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    Two days of skiing this weekend. On Sunday I spent most of the time focusing on releasing by untipping the outside foot and then continue to let that foot lead the tipping throughout the next turn on it's little toe edge. Tried to focused on NOTHING else but that-

    -no focus on big toe edging, no effort or intent on carving cleanly, but the skis where nicely engaging anyway
    -no focus on fore/aft. But tried not letting the inside ski slip forward
    -no focus on weight distribution. No early transfer or efforts for balancing on the outside ski. But tried keeping a narrowish stance.
    -no focus on doing "anything" with the upper body. No vampirating, @James ;-) Tried to let the only movement timing the turn be when to start the untipping. Starting to think about the untipping at the fall line would make the turns shallow. Delaying the thought about untipping a bit longer would make turns more complete.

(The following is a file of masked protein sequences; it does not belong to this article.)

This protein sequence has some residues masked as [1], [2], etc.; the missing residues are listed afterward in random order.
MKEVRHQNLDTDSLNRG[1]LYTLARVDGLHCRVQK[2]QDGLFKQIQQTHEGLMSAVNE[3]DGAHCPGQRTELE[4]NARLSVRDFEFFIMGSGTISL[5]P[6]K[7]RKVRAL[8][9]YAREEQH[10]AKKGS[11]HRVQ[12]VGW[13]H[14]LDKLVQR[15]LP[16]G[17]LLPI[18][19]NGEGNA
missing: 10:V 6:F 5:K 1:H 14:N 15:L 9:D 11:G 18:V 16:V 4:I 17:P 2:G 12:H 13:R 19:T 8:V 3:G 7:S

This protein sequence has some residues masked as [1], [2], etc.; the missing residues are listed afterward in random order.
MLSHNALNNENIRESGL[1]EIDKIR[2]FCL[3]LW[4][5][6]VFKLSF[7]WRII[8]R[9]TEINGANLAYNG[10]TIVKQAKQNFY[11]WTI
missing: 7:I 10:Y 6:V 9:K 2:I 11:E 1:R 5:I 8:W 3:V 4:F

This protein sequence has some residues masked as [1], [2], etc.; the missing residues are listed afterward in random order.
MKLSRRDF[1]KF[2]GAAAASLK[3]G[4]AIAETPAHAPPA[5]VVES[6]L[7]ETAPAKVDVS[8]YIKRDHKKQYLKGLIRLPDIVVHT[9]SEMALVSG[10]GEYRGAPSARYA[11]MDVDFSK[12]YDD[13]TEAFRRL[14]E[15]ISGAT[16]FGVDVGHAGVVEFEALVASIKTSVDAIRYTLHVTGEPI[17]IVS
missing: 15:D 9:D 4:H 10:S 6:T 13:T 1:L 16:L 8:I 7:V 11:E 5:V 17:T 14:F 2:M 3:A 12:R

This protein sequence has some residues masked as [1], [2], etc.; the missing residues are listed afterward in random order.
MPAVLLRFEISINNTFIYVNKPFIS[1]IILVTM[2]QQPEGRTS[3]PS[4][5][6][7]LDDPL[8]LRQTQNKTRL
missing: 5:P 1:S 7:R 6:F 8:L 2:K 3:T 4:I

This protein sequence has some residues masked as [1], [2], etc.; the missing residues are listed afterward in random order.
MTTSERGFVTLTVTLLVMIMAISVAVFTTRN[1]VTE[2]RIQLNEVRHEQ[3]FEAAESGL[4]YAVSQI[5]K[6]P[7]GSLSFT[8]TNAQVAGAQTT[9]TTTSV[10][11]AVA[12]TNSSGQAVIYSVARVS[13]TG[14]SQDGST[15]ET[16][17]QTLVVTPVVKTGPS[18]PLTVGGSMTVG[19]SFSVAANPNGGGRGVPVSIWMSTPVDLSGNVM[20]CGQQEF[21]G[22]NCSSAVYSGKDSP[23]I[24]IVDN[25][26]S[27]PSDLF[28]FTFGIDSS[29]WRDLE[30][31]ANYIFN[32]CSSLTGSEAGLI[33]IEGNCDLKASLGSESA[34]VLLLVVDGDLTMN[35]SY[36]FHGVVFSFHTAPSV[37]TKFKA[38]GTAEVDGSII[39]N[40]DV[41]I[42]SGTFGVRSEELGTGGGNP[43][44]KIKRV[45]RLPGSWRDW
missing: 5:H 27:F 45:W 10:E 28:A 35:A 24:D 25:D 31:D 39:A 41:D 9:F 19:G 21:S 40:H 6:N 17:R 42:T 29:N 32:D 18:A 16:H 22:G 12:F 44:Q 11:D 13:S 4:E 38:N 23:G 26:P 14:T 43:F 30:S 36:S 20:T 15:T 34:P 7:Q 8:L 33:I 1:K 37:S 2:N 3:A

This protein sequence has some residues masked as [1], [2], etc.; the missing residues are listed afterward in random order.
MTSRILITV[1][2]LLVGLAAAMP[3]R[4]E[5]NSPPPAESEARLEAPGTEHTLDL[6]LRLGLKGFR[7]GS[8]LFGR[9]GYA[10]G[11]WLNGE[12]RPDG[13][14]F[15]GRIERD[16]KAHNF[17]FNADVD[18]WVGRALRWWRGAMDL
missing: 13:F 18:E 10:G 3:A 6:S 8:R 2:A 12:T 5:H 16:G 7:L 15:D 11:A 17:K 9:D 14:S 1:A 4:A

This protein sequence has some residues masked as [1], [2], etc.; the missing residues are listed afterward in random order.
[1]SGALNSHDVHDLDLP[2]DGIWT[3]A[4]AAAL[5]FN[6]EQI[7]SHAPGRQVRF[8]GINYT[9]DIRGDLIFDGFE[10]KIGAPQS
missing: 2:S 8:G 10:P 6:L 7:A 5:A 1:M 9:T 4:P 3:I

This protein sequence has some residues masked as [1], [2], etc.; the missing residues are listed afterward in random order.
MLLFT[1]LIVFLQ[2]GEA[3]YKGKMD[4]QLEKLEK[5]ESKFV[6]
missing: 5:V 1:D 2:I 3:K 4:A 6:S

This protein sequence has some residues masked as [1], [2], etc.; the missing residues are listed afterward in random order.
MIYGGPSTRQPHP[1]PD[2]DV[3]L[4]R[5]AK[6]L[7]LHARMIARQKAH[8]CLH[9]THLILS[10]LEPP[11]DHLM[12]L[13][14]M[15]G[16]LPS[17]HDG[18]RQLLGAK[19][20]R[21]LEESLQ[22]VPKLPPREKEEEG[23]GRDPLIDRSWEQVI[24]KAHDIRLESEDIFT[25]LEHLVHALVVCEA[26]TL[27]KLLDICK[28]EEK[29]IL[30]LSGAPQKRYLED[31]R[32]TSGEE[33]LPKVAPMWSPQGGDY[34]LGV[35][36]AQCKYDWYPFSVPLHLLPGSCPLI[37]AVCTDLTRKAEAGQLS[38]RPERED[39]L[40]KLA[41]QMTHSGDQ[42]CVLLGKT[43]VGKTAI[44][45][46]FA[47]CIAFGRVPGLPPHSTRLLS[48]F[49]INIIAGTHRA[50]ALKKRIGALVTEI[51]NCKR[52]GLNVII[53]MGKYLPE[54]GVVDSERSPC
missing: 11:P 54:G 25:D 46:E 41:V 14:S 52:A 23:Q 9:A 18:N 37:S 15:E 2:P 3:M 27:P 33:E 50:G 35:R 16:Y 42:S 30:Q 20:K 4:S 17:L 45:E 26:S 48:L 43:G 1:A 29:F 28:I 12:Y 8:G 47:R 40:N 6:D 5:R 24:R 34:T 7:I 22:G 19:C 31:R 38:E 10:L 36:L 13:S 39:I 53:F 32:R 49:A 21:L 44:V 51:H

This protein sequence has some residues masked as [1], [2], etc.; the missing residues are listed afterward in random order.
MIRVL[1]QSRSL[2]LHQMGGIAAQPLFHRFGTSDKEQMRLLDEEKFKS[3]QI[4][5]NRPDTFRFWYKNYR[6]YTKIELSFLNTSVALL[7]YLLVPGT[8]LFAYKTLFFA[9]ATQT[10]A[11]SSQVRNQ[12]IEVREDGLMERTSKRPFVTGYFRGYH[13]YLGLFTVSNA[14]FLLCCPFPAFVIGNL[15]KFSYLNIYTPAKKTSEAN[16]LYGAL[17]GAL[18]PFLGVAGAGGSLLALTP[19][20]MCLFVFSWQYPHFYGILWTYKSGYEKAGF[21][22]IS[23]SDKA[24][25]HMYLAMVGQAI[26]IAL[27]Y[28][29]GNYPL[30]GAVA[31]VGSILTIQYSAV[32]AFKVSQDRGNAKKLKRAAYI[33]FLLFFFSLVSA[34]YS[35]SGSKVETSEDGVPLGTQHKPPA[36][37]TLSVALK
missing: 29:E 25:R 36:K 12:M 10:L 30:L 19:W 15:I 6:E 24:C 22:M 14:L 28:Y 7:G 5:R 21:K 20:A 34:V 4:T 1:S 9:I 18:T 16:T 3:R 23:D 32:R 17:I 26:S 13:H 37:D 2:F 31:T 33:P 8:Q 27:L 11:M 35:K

-no focus on flexing or extending any leg, no early transfer.

    But as speed would increase and taking the turns more across the hill the "virtual bump" would make it's appearance and then making it necessary and to blend the untipping of the outside ski with flexing of the same leg. Vaulting over a long outside leg just feels wrong and almost painful even at surprisingly low speed when staying away from early weight transfer.

    Makes me think about whats going in the videos MA1-MA3. Early weight transfer even with violent inside leg extension, sort of feels like managing pressure or at least somehow reduces the need for it. The medicine ball has started accelerating upwards. The first violent pop on the inside stops the vaulting over the outside ski. Rest of the inside leg extension is more of a slight addition to the already upwards motion of the com. Sort of explaining to myself of how doing it wrong can feel so good. But realize it's a dead end, unless one has a lot of space or want stay at low edge angles forever.

    Flexing in the transition has previously sort of just appeared on it own when forces are large enough that the early transfer looses it's function. It but with a very narrow spectrum of success. To little energy, no flexing, and slightly steeper and it would all fall fall apart. So it feels like I have found a way of working with flexing in more controllable setting.